Chapter 8: Software testing
8.1 Development testing
8.2 Test-driven development
8.3 Release testing
8.4 User testing
Chapter 9: Software Evolution
9.1 Evolution processes
9.2 Program evolution dynamics
9.3 Software maintenance
9.4 Legacy system management
Part 2 Dependability and Security
Chapter 10: Socio-technical Systems
10.1 Complex systems
10.2 Systems engineering
10.3 System procurement
10.4 System development
10.5 System operation
Chapter 11: Dependability and Security
11.1 Dependability properties
11.2 Availability and reliability
11.3 Safety
11.4 Security
Chapter 12: Dependability and Security Specification
12.1 Risk-driven requirements specification
12.2 Safety specification
12.3 Reliability specification
12.4 Security specification
12.5 Formal specification
Chapter 13: Dependability Engineering
13.1 Redundancy and diversity
13.2 Dependable processes
13.3 Dependable systems architectures
13.4 Dependable programming
Chapter 14: Security Engineering
14.1 Security risk management
14.2 Design for security
14.3 System survivability
Chapter 15: Dependability and Security Assurance
15.1 Static analysis
15.2 Reliability testing
15.3 Security testing
15.4 Process assurance
15.5 Safety and dependability cases
Part 3 Advanced Software Engineering
Chapter 16: Software Reuse
16.1 The reuse landscape
16.2 Application frameworks
16.3 Software product lines
16.4 COTS product reuse
Chapter 17: Component-based Software Engineering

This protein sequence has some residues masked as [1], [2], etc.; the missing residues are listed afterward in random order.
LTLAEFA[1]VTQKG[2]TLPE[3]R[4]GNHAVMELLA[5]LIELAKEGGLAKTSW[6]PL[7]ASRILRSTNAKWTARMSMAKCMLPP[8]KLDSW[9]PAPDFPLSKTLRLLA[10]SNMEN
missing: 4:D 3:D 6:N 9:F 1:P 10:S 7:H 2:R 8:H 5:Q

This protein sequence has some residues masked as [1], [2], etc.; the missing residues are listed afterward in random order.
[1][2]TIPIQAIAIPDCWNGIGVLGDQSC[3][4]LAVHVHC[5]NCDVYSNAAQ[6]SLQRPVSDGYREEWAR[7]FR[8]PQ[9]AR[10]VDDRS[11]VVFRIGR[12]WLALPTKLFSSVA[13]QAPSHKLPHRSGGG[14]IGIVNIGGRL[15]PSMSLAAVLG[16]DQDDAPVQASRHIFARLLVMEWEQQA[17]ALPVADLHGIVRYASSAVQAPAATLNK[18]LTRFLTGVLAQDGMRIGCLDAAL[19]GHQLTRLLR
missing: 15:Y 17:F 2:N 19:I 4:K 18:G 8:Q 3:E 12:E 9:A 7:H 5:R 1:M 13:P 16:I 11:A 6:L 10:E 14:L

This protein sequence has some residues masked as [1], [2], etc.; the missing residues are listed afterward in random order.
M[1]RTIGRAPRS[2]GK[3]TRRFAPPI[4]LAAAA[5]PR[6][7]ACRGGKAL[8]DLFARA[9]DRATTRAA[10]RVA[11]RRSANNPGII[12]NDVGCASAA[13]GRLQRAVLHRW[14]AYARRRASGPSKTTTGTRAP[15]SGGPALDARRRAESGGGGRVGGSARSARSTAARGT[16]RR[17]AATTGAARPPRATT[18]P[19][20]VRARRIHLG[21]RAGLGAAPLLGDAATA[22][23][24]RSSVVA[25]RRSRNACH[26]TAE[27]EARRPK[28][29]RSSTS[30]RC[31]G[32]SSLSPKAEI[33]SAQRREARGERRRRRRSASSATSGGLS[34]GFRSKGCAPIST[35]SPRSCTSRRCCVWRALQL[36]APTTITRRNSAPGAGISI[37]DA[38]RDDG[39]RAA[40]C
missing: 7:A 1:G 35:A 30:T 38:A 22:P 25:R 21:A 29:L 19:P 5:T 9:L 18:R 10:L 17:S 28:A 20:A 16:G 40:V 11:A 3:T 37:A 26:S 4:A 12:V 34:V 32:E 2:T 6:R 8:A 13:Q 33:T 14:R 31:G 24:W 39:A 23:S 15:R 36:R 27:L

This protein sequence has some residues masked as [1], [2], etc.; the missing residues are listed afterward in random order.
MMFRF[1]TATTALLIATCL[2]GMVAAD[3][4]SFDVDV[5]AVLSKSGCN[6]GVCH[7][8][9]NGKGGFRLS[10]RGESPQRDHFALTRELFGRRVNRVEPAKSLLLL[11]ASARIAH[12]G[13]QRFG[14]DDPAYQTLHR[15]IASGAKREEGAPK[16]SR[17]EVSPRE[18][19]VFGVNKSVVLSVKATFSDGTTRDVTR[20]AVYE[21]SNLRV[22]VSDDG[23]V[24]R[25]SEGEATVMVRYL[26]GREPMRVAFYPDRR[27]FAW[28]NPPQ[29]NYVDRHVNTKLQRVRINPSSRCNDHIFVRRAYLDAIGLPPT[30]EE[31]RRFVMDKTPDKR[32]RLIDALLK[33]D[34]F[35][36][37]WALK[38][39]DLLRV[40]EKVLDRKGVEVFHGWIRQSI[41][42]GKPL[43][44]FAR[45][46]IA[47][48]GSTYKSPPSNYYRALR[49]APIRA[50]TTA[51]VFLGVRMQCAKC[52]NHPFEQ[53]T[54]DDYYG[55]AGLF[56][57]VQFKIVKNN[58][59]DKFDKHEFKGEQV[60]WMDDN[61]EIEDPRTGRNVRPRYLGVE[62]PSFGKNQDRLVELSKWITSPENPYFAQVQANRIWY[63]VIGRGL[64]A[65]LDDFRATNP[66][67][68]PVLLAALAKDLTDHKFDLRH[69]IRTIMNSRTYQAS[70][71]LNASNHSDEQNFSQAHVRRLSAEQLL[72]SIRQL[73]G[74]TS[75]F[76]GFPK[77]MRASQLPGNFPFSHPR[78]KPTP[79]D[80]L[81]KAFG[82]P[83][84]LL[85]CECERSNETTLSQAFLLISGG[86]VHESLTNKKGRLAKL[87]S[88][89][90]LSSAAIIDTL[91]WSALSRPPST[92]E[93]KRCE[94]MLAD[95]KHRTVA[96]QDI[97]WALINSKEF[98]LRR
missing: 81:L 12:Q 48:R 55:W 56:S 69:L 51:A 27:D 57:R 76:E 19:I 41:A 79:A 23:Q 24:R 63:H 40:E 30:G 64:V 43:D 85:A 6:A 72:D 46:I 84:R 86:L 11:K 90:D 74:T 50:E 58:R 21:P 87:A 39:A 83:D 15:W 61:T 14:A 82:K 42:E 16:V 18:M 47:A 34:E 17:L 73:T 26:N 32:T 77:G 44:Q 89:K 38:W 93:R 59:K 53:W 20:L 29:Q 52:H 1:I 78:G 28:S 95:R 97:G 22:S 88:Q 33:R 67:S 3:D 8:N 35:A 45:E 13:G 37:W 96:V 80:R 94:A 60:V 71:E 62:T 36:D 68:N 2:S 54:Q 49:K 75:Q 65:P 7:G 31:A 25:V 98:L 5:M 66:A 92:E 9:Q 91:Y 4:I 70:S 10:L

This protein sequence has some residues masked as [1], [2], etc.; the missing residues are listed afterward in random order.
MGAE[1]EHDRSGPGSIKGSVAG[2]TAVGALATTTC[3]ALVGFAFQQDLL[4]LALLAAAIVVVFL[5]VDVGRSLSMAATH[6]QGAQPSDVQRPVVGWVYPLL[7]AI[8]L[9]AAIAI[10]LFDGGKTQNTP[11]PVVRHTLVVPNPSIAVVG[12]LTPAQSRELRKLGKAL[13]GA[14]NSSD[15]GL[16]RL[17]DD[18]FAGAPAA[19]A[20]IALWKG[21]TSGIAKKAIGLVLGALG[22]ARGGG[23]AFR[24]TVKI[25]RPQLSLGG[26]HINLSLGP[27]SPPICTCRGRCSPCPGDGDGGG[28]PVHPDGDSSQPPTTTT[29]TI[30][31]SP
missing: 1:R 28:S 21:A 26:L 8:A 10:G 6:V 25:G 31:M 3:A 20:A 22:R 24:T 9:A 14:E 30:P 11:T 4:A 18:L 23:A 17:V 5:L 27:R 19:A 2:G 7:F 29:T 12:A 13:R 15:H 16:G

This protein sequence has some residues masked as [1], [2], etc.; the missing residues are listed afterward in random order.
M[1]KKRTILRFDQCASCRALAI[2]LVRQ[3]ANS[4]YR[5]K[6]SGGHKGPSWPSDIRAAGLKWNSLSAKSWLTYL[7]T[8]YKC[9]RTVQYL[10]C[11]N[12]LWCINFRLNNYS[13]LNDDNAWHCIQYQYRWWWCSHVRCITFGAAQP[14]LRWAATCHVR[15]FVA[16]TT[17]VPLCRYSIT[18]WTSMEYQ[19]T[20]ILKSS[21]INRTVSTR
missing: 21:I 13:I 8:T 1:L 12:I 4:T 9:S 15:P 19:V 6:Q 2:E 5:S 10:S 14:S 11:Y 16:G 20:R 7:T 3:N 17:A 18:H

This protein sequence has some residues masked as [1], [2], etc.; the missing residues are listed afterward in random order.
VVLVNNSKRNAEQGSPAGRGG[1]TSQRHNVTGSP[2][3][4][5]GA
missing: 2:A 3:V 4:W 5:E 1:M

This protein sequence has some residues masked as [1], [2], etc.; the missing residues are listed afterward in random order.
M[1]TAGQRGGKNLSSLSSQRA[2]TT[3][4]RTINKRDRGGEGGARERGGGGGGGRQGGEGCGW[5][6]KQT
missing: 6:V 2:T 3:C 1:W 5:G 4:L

17.1 Components and component models
17.2 CBSE processes
17.3 Component composition
Chapter 18: Distributed Software Engineering
18.1 Distributed systems issues
18.2 Client—server computing
18.3 Architectural patterns for distributed systems
18.4 Software as a service
Chapter 19: Service-oriented Architecture
19.1 Services as reusable components
19.2 Service engineering
19.3 Software development with services
Chapter 20: Embedded Systems
20.1 Embedded systems design
20.2 Architectural patterns
20.3 Timing analysis
20.4 Real-time operating systems
Chapter 21: Aspect-oriented software engineering
21.1 The separation of concerns
21.2 Aspects, join points and pointcuts
21.3 Software engineering with aspects
Part 4 Software management
Chapter 22: Project management
22.1 Risk management
22.2 Managing people
22.3 Teamwork
Chapter 23: Project planning
23.1 Software pricing
23.2 Plan-driven development
23.3 Project scheduling
23.4 Agile planning
23.5 Estimation techniques
Chapter 24: Quality management
24.1 Software quality
24.2 Software standards
24.3 Reviews and inspections
24.4 Software measurement and metrics